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I enjoyed O'Rourke until I read one of his books eventually, he ran out of "oh-so-witty" things to say and seemed to become bored with the subject (On the Wealth of Nations - first 2/3rds of the book is excellent; don't read the last 3 chapters). P.J. has a quick mind and a sharp wit. He does not actually present reasoned argument but debates his points by employing outlandish satirical comparisons (ie. feminism and the car...yet, we never really learn how these disparate concepts are related aside from some vague reference to Bella Abzug). This seems to be a modern form of argumentation popularized by journalists. It entertains and shocks which attracts readership but the style lacks depth of analysis and logic. P.J. is a very gifted writer and a highly intelligent man. Instead of a really insightful article, he presents homilies about life in the 1960's punctuated by the usual array of stale satirical barbs. Once you have seen this act, it's like figuring out the formula used by Agatha Christie. The genre doesn't hold much interest.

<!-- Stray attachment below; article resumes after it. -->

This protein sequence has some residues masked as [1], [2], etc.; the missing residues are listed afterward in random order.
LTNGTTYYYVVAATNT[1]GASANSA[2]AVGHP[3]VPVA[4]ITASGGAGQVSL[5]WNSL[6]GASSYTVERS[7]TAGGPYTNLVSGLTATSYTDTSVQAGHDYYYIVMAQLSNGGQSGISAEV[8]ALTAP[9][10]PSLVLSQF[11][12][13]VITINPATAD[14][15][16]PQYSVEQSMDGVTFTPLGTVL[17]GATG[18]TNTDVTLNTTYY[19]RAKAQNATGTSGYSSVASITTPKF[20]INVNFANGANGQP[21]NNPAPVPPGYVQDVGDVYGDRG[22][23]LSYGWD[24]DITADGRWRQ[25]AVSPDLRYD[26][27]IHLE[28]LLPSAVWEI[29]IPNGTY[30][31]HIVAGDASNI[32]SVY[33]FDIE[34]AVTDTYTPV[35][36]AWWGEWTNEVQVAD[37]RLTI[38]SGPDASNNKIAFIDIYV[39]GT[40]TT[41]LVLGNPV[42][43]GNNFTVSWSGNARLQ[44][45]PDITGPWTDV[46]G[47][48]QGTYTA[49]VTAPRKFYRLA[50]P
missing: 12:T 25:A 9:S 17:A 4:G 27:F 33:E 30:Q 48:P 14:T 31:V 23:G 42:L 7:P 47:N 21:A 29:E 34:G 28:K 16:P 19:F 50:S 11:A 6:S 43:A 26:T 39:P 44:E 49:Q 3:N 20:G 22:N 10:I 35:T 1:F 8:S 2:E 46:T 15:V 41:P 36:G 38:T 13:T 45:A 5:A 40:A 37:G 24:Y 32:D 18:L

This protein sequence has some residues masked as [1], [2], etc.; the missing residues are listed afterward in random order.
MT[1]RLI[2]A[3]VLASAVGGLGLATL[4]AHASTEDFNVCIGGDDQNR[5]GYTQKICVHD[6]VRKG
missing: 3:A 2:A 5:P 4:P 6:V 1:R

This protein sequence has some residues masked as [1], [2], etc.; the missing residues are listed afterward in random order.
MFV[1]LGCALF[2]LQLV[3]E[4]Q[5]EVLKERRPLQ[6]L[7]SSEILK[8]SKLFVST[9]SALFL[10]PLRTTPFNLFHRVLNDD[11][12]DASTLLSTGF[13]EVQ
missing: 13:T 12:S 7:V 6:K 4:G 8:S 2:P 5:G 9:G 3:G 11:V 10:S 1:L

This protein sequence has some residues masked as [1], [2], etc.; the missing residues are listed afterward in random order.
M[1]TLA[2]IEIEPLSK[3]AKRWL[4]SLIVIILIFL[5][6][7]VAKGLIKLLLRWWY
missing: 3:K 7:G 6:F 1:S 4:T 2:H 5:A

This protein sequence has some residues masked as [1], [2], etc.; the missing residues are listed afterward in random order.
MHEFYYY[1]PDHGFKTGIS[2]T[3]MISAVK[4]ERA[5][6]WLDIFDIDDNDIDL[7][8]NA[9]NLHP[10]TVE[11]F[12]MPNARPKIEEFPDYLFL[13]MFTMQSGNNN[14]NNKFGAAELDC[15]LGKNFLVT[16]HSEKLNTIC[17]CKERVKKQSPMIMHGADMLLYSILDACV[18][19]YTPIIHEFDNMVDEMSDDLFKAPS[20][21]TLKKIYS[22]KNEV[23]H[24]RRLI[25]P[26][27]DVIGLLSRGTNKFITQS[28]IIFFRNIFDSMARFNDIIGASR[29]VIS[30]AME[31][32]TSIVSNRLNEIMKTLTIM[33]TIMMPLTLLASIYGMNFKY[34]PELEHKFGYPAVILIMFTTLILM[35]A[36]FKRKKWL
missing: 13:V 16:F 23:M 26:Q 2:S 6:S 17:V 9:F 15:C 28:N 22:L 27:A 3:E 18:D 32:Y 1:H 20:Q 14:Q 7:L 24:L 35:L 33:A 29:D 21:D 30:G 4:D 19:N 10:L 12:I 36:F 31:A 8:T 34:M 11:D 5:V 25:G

Ok Guys...you are critiquing O'Rourke as if here were publishing a scholarly and journalistic assessment of the problem. You're thinking Russ Roberts when you should be thinking Dave Barry. C'mon..cut the guy some slack.
QT just stop. The very first comment you make is an attack on PJ personally. Then you give the standard "oh he's a very good writer ... but" you're so clever you see through him.OK, I'll play. I've read too many comments by leftist who begin by making ad hominem attacks and then back up marginally before attacking again. If you read enough of QT's comments, you'll see right through her formula.Back to Canada with you.
QT, I enjoyed the PJ parody.